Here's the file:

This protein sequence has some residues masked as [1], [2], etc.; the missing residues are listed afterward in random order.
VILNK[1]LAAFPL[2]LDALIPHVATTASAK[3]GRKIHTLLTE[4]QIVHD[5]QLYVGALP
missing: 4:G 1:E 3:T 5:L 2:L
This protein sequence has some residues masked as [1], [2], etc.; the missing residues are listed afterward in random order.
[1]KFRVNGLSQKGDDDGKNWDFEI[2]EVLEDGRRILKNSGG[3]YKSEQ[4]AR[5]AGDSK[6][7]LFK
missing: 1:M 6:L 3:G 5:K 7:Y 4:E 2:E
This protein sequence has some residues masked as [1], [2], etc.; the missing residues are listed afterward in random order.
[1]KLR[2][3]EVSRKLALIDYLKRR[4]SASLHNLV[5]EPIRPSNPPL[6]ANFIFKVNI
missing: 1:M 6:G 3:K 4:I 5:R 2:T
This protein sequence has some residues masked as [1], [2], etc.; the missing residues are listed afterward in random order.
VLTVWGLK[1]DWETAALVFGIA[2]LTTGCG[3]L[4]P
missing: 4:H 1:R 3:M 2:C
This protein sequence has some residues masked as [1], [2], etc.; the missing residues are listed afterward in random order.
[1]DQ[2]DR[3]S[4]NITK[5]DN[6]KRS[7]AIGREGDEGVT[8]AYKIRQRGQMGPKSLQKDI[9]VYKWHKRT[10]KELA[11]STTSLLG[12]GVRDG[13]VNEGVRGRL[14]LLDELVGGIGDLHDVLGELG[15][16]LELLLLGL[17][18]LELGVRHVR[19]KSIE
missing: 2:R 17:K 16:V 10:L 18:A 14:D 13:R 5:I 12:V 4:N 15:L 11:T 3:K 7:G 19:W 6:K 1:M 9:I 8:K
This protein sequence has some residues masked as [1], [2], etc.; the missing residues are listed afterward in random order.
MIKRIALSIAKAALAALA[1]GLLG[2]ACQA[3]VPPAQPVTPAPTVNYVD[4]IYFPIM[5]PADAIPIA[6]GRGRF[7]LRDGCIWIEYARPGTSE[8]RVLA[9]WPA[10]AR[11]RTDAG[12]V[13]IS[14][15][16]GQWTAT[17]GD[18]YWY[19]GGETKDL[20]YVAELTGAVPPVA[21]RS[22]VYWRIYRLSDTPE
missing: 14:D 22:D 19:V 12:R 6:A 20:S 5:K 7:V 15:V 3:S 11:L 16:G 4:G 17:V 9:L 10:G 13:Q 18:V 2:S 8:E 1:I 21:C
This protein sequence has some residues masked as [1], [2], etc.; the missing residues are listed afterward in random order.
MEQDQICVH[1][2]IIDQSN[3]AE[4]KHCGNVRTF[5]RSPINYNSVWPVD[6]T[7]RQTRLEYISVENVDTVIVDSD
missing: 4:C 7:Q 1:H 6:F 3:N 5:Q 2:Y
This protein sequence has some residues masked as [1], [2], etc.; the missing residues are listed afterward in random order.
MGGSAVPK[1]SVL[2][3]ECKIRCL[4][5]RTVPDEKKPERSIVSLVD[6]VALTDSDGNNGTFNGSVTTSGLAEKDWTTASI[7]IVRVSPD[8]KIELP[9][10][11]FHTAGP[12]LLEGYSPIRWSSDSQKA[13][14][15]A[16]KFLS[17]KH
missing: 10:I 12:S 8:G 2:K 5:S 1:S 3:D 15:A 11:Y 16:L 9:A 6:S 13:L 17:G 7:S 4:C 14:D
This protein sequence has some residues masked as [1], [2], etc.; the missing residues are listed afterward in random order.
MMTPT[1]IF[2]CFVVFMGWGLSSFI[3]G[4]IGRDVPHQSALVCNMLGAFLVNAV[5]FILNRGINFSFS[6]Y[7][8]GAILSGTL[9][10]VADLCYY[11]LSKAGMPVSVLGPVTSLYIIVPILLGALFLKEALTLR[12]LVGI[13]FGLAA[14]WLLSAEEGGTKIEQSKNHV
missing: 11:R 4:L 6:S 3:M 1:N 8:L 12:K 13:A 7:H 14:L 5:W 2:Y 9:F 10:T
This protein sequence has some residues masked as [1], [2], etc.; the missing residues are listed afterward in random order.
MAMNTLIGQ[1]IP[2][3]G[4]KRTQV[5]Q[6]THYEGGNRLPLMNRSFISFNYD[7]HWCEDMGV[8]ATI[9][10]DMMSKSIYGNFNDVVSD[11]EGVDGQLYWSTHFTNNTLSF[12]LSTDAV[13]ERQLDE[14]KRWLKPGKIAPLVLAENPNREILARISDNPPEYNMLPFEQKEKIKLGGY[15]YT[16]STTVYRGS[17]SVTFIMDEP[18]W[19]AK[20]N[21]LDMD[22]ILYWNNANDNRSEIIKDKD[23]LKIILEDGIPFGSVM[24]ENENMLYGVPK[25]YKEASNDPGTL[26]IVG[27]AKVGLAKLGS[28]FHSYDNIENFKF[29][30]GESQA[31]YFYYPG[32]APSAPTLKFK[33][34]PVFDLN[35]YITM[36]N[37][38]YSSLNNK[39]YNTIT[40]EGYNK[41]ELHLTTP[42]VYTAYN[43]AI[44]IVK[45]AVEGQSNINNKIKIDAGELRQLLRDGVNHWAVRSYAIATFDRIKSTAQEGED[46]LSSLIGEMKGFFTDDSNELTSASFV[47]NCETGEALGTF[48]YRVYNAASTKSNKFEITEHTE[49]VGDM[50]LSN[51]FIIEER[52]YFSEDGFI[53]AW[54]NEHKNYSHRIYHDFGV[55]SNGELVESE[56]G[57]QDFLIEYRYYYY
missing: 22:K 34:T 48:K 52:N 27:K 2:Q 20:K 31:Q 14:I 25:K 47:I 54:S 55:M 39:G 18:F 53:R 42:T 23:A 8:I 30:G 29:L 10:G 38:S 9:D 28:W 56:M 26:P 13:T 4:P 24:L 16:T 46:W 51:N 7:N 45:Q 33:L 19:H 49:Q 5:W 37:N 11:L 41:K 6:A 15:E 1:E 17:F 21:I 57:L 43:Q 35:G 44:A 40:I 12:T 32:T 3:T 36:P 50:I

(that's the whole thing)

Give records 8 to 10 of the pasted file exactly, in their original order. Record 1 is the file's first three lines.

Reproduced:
This protein sequence has some residues masked as [1], [2], etc.; the missing residues are listed afterward in random order.
MGGSAVPK[1]SVL[2][3]ECKIRCL[4][5]RTVPDEKKPERSIVSLVD[6]VALTDSDGNNGTFNGSVTTSGLAEKDWTTASI[7]IVRVSPD[8]KIELP[9][10][11]FHTAGP[12]LLEGYSPIRWSSDSQKA[13][14][15]A[16]KFLS[17]KH
missing: 10:I 12:S 8:G 2:K 5:S 1:S 3:D 15:A 11:Y 16:L 9:A 6:S 13:L 17:G 7:S 4:C 14:D
This protein sequence has some residues masked as [1], [2], etc.; the missing residues are listed afterward in random order.
MMTPT[1]IF[2]CFVVFMGWGLSSFI[3]G[4]IGRDVPHQSALVCNMLGAFLVNAV[5]FILNRGINFSFS[6]Y[7][8]GAILSGTL[9][10]VADLCYY[11]LSKAGMPVSVLGPVTSLYIIVPILLGALFLKEALTLR[12]LVGI[13]FGLAA[14]WLLSAEEGGTKIEQSKNHV
missing: 11:R 4:L 6:S 3:M 1:N 8:L 12:K 13:A 7:H 14:L 5:W 2:Y 9:F 10:T
This protein sequence has some residues masked as [1], [2], etc.; the missing residues are listed afterward in random order.
MAMNTLIGQ[1]IP[2][3]G[4]KRTQV[5]Q[6]THYEGGNRLPLMNRSFISFNYD[7]HWCEDMGV[8]ATI[9][10]DMMSKSIYGNFNDVVSD[11]EGVDGQLYWSTHFTNNTLSF[12]LSTDAV[13]ERQLDE[14]KRWLKPGKIAPLVLAENPNREILARISDNPPEYNMLPFEQKEKIKLGGY[15]YT[16]STTVYRGS[17]SVTFIMDEP[18]W[19]AK[20]N[21]LDMD[22]ILYWNNANDNRSEIIKDKD[23]LKIILEDGIPFGSVM[24]ENENMLYGVPK[25]YKEASNDPGTL[26]IVG[27]AKVGLAKLGS[28]FHSYDNIENFKF[29][30]GESQA[31]YFYYPG[32]APSAPTLKFK[33][34]PVFDLN[35]YITM[36]N[37][38]YSSLNNK[39]YNTIT[40]EGYNK[41]ELHLTTP[42]VYTAYN[43]AI[44]IVK[45]AVEGQSNINNKIKIDAGELRQLLRDGVNHWAVRSYAIATFDRIKSTAQEGED[46]LSSLIGEMKGFFTDDSNELTSASFV[47]NCETGEALGTF[48]YRVYNAASTKSNKFEITEHTE[49]VGDM[50]LSN[51]FIIEER[52]YFSEDGFI[53]AW[54]NEHKNYSHRIYHDFGV[55]SNGELVESE[56]G[57]QDFLIEYRYYYY
missing: 22:K 34:T 48:K 52:N 27:K 2:Q 20:K 31:Q 14:I 25:K 47:I 54:S 55:M 39:G 18:F 53:R 42:T 23:A 8:I 30:G 29:L 10:G 38:S 9:D 28:W 56:M 26:P 13:T 4:P 24:L 16:T 46:W 51:N 7:N 45:Q 33:L 19:H 49:Q 5:W 37:N 11:L 41:K 6:A 15:E 1:E 17:F 21:I 57:L 43:Q 35:G 44:A 40:I 12:T 32:T 3:T 36:P 50:I